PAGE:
Three sessions of the Red Cross Home Service Institute were held at the Richmond School of Social Economy (soon renamed the School of Social Work and Public Health). Fifty-two students attended the three Institutes which were discontinued by the 1919-1920 school year. Students desiring training for Home Service work thereafter were advised to take two courses in the Department of Social Work. (Third Annual Catalogue: 1919-1920, p. 8).



Red Cross Institute, May 1918
Richmond School of Social Economy
Image: Virginia Commonwealth University Libraries, Special Collections and Archives



Six Weeks’ Intensive Course of Training Is Planned by National Board.


Director of Richmond School of Social Economy Returns From Conference With Headquarters’ Officials in Washington.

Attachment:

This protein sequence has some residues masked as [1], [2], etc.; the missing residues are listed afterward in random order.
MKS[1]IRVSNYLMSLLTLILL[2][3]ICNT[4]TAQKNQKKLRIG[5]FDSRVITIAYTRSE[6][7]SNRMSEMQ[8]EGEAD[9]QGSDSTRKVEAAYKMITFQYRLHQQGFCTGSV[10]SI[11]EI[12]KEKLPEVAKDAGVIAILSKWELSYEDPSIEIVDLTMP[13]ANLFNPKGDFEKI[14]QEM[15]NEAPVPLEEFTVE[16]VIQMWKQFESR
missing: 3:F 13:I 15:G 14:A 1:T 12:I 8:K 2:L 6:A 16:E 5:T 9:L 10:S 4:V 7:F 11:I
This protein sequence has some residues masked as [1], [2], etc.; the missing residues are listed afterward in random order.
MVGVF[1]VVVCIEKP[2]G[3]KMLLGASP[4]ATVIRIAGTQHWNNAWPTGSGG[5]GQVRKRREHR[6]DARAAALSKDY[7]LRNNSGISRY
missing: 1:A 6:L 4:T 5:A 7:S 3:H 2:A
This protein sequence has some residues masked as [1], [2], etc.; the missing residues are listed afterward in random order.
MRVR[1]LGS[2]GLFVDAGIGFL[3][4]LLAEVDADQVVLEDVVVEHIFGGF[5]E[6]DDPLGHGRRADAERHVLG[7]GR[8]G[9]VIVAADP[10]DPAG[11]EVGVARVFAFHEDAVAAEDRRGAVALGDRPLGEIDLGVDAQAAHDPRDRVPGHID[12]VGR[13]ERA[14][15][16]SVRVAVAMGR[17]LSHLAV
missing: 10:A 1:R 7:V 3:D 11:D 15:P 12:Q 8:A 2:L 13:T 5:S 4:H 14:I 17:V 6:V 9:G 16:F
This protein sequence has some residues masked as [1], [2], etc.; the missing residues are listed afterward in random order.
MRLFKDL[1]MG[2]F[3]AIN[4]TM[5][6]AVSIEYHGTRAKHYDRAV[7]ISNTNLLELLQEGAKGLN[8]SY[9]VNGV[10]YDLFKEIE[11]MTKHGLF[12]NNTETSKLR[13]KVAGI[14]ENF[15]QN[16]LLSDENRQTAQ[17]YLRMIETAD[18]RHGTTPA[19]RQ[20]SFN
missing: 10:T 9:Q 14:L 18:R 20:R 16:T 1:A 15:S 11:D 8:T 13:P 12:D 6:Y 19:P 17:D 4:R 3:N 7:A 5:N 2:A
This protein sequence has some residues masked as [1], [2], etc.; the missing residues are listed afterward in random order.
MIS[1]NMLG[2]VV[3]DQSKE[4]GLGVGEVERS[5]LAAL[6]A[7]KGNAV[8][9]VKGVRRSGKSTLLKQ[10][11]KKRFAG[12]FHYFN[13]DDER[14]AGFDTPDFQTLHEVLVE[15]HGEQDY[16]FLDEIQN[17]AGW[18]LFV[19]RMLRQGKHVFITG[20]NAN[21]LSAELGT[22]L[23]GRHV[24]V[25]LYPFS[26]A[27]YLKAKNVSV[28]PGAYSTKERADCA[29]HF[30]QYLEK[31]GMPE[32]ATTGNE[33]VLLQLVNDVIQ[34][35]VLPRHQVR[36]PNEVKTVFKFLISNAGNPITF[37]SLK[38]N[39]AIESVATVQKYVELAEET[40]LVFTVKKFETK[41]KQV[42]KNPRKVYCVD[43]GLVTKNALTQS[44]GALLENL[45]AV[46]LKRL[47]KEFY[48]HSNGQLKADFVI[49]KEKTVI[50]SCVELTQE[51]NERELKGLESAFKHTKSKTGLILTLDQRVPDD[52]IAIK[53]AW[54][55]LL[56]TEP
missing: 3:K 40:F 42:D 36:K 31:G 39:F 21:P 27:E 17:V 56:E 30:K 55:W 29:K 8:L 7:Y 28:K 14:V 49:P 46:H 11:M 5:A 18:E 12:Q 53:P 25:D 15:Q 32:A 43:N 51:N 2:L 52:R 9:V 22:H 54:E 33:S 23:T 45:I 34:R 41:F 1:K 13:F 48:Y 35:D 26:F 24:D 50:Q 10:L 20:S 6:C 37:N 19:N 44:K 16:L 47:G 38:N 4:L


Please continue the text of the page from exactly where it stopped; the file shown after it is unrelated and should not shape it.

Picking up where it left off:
Dr. H. H. Hibbs, Jr., director of the Richmond School of Social Economy, returned last night from Washington, where he was called by W. F. Persons, director-general of civilian relief of the American Red Cross, to confer with social workers and educators from all over the country concerning the problem of providing opportunities for the training of the leaders in civilian relief work in the 2,5000 Red Cross chapters in the country. Mr. Persons in his letter of invitation  stated that the experience of Canada had shown that the task of the Red Cross in caring for the families of soldiers at the front would be an enormous one, certainly a task much greater than most people realize.